(A) The local agency shall set the percent and financial value of a preference. The maximum percentage of a preference shall be 7 percent of the lowest responsible bidder meeting specifications and the maximum financial value shall be one hundred fifty thousand dollars ($150,000) for any bid.
(B) If the local agency authorizes the use of more than one preference in a single bid, the local agency shall set the percentage and maximum financial value of the combined preferences. The maximum percentage of combined preferences shall be 15 percent of the lowest responsible bidder and the maximum combined financial value of all preferences shall be two hundred thousand dollars ($200,000).
(2) Establish a subcontracting participation goal for small businesses, disabled veteran businesses, or social enterprises on contracts and grant a preference, pursuant to paragraph (1), to those bidders who meet the goal.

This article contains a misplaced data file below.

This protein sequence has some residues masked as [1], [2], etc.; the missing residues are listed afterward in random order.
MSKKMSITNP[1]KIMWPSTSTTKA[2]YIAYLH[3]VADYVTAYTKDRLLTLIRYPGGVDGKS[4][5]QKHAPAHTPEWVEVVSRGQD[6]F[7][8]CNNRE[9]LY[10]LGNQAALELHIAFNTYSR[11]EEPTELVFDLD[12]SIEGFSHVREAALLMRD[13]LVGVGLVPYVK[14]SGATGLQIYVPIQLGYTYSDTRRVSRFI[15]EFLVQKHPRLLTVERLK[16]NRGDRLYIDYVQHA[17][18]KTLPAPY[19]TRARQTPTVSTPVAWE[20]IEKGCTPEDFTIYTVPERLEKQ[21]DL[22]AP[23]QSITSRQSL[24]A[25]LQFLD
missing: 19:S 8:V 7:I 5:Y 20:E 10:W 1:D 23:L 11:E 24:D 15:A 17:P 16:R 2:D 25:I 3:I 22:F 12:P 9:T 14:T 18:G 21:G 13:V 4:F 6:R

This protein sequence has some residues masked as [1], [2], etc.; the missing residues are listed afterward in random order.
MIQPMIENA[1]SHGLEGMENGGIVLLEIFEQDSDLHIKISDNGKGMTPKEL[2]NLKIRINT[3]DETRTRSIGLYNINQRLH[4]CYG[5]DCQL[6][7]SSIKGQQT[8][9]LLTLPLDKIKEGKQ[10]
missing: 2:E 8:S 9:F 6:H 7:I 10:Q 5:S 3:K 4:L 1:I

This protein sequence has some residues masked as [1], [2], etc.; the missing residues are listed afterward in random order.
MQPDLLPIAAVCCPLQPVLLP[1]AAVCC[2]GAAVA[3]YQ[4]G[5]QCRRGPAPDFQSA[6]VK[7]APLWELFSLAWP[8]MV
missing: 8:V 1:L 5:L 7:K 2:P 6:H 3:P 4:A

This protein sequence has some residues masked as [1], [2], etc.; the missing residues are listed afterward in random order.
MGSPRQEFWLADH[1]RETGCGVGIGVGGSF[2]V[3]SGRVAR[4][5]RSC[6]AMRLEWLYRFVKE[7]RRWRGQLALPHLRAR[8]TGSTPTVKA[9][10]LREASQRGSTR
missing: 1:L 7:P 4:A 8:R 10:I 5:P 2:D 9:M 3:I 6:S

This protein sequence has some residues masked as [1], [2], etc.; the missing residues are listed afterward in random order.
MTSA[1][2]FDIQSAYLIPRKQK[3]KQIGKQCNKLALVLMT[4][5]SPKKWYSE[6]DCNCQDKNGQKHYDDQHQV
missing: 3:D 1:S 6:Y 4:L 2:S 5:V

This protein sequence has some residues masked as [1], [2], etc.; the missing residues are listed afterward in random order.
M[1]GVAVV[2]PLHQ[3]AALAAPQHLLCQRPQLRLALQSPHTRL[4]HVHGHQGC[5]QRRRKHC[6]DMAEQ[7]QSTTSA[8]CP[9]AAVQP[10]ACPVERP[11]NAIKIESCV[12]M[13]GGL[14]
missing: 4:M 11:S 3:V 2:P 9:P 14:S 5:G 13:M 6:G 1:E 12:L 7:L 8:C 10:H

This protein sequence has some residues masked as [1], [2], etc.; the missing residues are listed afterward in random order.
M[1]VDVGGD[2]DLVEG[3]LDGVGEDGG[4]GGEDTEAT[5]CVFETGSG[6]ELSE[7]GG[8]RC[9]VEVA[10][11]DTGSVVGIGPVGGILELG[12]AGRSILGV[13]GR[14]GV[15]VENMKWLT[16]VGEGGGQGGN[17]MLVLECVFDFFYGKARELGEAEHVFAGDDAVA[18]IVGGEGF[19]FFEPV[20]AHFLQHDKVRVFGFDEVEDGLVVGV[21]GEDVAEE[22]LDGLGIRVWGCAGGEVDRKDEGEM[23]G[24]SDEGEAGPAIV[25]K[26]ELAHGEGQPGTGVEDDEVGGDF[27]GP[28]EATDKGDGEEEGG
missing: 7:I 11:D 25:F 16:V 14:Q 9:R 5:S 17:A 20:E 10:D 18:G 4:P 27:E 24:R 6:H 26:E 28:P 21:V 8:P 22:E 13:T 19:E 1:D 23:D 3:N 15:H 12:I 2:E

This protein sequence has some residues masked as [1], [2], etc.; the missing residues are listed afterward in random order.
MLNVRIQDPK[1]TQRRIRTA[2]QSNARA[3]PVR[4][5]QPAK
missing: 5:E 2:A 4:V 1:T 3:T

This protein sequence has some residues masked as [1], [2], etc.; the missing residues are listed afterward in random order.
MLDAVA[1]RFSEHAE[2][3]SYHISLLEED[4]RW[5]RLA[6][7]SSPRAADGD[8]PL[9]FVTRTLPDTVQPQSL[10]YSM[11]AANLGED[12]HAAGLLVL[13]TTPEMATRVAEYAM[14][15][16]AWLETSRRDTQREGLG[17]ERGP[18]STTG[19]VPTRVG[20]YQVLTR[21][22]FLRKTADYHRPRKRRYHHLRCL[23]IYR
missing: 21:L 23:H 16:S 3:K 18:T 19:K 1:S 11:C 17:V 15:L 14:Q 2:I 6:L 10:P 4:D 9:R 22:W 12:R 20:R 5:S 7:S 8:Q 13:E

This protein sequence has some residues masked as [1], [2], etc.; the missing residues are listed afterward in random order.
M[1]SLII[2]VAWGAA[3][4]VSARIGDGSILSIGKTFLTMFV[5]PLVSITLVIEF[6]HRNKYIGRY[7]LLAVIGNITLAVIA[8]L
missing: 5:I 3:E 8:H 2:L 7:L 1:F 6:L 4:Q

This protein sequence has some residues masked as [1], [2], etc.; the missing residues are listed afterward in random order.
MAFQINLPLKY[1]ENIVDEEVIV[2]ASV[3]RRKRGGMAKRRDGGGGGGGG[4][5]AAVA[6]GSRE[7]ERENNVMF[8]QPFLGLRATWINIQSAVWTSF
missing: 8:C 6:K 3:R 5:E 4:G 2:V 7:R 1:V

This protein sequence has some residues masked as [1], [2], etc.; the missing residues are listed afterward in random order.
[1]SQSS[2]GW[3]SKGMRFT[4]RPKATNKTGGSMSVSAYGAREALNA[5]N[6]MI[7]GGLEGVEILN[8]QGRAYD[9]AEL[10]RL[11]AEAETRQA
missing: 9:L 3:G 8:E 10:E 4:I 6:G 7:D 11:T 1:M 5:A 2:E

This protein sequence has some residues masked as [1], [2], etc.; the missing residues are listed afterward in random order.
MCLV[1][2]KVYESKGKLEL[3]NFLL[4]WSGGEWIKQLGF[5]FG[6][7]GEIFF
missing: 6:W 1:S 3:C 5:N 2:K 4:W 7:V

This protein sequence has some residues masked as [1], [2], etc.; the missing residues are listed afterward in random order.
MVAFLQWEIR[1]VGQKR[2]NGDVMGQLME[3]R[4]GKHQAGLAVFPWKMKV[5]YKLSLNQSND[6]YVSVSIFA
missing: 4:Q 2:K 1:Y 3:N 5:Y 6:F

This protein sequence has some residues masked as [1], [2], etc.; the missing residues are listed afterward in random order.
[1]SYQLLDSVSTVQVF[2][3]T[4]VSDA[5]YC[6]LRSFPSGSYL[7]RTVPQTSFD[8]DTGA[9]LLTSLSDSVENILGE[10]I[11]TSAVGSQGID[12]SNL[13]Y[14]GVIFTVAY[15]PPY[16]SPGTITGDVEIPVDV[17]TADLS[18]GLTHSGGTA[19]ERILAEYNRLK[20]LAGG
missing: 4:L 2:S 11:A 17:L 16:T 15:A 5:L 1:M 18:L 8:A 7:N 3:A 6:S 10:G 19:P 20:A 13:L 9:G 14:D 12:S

(3) (A) Require bidders to make good faith efforts to meet a subcontracting participation goal for small business, disabled veteran business, or social enterprise contracts. Bidders that fail to meet the goal established by the local agency shall demonstrate that they made good faith efforts to meet the goal.
(B) A prime contractor may, subject to the approval of the local agency, substitute a subcontractor with another small business, disabled veteran business, or social enterprise, as applicable. A local agency shall approve the substitution of the subcontractor only in the instance where the substitution meets the requirements of paragraph (8) of subdivision (d) and the local agency’s adopted policy.
(4) Set additional guidelines for local preference purposes.
(b) The local agency shall define the eligibility for a preference authorized pursuant to this section, which at a minimum, shall include businesses meeting the requirements of paragraph (1) of subdivision (c) as a small business, businesses meeting the requirements of paragraph (2) of subdivision (c) as a disabled veteran business, and an entity meeting the requirements of paragraph (3) of subdivision (c) as a social enterprise.